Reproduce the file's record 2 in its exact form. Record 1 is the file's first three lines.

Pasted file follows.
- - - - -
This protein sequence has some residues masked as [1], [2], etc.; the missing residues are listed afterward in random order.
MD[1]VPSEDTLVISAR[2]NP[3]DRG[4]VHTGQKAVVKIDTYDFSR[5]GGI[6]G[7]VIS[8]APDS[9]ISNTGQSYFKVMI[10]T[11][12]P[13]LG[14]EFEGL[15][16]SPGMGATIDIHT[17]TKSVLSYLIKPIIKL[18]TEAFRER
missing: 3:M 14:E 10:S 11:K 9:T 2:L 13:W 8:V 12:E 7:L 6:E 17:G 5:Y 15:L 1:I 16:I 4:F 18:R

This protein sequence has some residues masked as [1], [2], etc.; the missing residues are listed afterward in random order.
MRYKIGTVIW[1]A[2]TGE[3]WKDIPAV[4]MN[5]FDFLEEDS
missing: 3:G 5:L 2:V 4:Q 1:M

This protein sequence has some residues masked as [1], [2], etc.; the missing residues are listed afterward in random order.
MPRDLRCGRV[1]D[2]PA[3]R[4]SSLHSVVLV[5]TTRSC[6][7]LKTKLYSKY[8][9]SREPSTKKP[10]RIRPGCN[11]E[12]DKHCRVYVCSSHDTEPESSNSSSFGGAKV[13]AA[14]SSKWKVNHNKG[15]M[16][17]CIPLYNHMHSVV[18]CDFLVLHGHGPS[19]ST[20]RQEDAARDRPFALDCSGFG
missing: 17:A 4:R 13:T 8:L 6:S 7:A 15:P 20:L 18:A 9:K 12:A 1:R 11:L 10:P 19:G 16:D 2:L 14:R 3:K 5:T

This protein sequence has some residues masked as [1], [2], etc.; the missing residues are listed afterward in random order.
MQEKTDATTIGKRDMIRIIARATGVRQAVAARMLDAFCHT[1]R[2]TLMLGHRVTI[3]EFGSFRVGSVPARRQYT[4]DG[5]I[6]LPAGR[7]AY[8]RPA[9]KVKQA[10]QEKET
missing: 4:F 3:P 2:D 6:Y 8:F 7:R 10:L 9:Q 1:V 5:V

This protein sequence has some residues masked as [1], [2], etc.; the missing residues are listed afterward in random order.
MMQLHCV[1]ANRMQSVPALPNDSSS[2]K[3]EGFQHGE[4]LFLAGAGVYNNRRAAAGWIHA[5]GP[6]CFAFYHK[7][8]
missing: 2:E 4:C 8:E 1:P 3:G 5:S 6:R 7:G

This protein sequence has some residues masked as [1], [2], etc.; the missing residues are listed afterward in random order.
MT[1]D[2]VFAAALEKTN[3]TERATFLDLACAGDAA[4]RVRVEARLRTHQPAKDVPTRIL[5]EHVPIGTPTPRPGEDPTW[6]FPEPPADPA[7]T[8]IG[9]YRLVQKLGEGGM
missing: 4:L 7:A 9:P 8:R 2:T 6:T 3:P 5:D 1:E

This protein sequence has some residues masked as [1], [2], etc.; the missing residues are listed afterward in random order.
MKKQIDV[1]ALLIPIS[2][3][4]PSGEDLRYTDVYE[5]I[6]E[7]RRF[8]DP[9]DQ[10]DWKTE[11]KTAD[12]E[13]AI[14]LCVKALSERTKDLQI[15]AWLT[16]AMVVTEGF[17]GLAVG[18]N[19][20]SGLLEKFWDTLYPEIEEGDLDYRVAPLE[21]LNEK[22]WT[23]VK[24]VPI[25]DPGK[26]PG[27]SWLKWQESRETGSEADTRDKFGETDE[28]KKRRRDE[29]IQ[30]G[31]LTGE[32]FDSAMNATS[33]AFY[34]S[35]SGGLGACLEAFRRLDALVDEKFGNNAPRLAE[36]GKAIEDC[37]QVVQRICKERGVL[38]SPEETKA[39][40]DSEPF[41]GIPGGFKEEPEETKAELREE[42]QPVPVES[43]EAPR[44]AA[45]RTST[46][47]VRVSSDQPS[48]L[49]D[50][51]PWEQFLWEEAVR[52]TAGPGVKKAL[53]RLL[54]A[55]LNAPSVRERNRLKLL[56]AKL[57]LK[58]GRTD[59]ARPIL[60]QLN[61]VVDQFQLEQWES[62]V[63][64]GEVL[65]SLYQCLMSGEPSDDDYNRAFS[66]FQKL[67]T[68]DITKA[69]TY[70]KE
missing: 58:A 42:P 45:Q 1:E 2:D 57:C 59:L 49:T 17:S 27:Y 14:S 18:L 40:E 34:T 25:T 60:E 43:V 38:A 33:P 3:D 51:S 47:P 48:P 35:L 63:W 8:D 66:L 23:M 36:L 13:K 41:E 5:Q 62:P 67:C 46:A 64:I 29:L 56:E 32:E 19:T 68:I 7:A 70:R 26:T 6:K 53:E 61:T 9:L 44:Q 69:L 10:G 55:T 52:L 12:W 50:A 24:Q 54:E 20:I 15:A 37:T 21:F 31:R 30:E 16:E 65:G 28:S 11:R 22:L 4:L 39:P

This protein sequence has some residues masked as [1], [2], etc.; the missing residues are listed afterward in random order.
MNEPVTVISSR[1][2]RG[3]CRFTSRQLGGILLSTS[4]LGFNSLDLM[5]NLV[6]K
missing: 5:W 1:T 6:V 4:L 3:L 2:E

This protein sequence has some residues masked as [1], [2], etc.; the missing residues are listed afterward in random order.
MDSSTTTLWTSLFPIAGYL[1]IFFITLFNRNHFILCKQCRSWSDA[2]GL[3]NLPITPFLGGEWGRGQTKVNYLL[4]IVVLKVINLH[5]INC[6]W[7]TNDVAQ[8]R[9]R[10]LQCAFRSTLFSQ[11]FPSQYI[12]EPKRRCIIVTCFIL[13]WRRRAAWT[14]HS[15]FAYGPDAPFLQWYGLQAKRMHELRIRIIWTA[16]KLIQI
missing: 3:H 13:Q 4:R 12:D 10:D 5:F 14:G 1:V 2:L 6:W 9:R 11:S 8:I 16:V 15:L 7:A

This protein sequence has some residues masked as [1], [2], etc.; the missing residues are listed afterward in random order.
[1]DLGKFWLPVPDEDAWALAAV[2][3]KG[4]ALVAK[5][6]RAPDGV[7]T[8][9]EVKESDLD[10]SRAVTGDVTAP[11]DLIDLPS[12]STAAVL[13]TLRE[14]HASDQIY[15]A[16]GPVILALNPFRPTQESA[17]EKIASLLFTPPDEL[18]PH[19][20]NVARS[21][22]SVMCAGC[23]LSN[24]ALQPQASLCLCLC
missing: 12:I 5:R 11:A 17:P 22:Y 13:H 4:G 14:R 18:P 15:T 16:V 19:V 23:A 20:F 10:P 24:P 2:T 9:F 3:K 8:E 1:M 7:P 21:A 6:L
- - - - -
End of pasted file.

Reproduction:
This protein sequence has some residues masked as [1], [2], etc.; the missing residues are listed afterward in random order.
MRYKIGTVIW[1]A[2]TGE[3]WKDIPAV[4]MN[5]FDFLEEDS
missing: 3:G 5:L 2:V 4:Q 1:M